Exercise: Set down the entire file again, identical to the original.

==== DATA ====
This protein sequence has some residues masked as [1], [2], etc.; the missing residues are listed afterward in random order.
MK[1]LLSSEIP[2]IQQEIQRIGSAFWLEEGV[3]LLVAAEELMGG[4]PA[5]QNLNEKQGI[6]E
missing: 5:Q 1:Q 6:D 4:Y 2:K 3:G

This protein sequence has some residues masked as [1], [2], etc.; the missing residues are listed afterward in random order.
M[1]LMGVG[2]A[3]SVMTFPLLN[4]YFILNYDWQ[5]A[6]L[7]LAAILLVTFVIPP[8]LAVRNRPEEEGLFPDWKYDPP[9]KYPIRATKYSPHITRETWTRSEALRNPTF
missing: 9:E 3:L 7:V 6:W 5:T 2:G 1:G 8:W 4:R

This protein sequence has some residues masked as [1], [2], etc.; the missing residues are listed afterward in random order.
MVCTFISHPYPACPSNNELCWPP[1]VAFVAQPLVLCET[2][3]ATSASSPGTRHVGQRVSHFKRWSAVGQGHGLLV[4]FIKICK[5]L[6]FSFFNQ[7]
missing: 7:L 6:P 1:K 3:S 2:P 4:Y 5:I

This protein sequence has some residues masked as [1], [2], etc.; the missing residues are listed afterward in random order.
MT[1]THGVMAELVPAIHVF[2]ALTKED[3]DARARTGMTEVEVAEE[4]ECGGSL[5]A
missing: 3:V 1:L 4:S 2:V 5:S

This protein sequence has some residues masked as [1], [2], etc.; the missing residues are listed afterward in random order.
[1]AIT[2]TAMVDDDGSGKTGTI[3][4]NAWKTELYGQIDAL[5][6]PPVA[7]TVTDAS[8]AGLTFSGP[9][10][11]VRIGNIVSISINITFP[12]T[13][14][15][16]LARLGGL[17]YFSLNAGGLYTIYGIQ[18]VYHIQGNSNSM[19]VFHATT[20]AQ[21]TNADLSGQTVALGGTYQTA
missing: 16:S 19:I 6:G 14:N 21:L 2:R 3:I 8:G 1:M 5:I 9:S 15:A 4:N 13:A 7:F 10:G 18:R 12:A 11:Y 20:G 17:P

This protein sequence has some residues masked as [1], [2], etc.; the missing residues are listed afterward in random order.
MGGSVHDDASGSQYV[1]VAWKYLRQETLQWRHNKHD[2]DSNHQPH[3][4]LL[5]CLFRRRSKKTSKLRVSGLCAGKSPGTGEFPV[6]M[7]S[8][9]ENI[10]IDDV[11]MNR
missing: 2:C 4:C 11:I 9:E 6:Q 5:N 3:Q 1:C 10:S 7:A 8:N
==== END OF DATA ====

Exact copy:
This protein sequence has some residues masked as [1], [2], etc.; the missing residues are listed afterward in random order.
MK[1]LLSSEIP[2]IQQEIQRIGSAFWLEEGV[3]LLVAAEELMGG[4]PA[5]QNLNEKQGI[6]E
missing: 5:Q 1:Q 6:D 4:Y 2:K 3:G

This protein sequence has some residues masked as [1], [2], etc.; the missing residues are listed afterward in random order.
M[1]LMGVG[2]A[3]SVMTFPLLN[4]YFILNYDWQ[5]A[6]L[7]LAAILLVTFVIPP[8]LAVRNRPEEEGLFPDWKYDPP[9]KYPIRATKYSPHITRETWTRSEALRNPTF
missing: 9:E 3:L 7:V 6:W 5:T 2:G 1:G 8:W 4:R

This protein sequence has some residues masked as [1], [2], etc.; the missing residues are listed afterward in random order.
MVCTFISHPYPACPSNNELCWPP[1]VAFVAQPLVLCET[2][3]ATSASSPGTRHVGQRVSHFKRWSAVGQGHGLLV[4]FIKICK[5]L[6]FSFFNQ[7]
missing: 7:L 6:P 1:K 3:S 2:P 4:Y 5:I

This protein sequence has some residues masked as [1], [2], etc.; the missing residues are listed afterward in random order.
MT[1]THGVMAELVPAIHVF[2]ALTKED[3]DARARTGMTEVEVAEE[4]ECGGSL[5]A
missing: 3:V 1:L 4:S 2:V 5:S

This protein sequence has some residues masked as [1], [2], etc.; the missing residues are listed afterward in random order.
[1]AIT[2]TAMVDDDGSGKTGTI[3][4]NAWKTELYGQIDAL[5][6]PPVA[7]TVTDAS[8]AGLTFSGP[9][10][11]VRIGNIVSISINITFP[12]T[13][14][15][16]LARLGGL[17]YFSLNAGGLYTIYGIQ[18]VYHIQGNSNSM[19]VFHATT[20]AQ[21]TNADLSGQTVALGGTYQTA
missing: 16:S 19:I 6:G 14:N 21:L 2:R 3:I 8:G 1:M 5:I 9:S 15:A 4:N 13:A 7:F 10:G 18:R 12:A 11:Y 20:G 17:P

This protein sequence has some residues masked as [1], [2], etc.; the missing residues are listed afterward in random order.
MGGSVHDDASGSQYV[1]VAWKYLRQETLQWRHNKHD[2]DSNHQPH[3][4]LL[5]CLFRRRSKKTSKLRVSGLCAGKSPGTGEFPV[6]M[7]S[8][9]ENI[10]IDDV[11]MNR
missing: 2:C 4:C 11:I 9:E 6:Q 5:N 3:Q 1:C 10:S 7:A 8:N